GMC, formerly known as GMC Truck, is a brand name used on trucks, vans, and SUVs marketed in North America and the Middle East by General Motors. In January, 2007, GMC was GM's 2nd largest selling light vehicle division after Chevrolet, ahead of Pontiac.
In 1901, Max Grabowski established a company called the ''Rapid Motor Vehicle Company'', which developed some of the earliest commercial trucks ever designed. The trucks utilized one-cylinder engines. In 1909, the company was purchased by General Motors to form the basis for the General Motors Truck Company, from which GMC Truck was derived.
Another independent manufacturer purchased by GM that same year was Reliance Motor Car Company. Rapid & Reliance were merged in 1911, and in 1912 the marque ''GMC Truck'' was first shown at the New York International Auto Show. Some 22,000 trucks were produced that year, though GMC's contribution to that total was a mere 372 units.
In 1916, a GMC Truck crossed the country from Seattle to New York City in thirty days, and in 1926, a 2-ton GMC truck was driven from New York to San Francisco in 5 days and 30 minutes. During the Second World War, GMC Truck produced 600,000 trucks for use by the U.S. military.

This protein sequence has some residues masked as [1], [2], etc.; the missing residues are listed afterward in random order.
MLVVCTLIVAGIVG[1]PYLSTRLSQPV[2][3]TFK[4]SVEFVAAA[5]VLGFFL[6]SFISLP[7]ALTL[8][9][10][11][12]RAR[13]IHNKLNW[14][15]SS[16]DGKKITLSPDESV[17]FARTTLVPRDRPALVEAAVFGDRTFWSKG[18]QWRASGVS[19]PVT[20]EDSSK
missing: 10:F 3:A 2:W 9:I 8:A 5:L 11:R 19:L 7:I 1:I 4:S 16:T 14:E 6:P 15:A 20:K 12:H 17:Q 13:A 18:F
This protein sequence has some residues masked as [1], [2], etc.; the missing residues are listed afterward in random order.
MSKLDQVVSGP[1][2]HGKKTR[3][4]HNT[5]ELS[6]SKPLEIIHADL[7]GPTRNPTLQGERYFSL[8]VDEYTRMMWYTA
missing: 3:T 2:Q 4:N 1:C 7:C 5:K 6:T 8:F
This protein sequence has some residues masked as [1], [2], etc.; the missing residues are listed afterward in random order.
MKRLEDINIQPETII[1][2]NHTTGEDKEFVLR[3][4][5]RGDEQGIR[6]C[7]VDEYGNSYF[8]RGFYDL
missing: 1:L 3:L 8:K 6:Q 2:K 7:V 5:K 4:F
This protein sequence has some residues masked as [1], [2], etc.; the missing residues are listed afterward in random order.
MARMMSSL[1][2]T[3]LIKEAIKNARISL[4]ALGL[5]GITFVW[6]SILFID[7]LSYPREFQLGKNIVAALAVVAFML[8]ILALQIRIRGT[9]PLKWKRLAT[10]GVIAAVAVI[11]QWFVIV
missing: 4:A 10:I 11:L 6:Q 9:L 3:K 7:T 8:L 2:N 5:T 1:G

In 1925, GM purchased the controlling interest in Yellow Coach, a bus manufacturer based in Chicago, Illinois which was founded by John D. Hertz. After purchasing the remaining portion in 1943, GM renamed it GM Truck and Coach Division, and it manufactured transit and inter-urban buses in Canada and the United States until the 1980s. GM faced increased competition in the late 1970s and 1980s and stopped producing buses soon after. In 1987, GMC later sold their bus models to Transportation Manufacturing Corporation (also under Motor Coach Industries in Canada) and later NovaBus.
GMC currently manufactures SUVs, pickup trucks, vans, light-duty trucks, and medium-duty trucks. In the past, GMC also produced fire trucks, ambulances,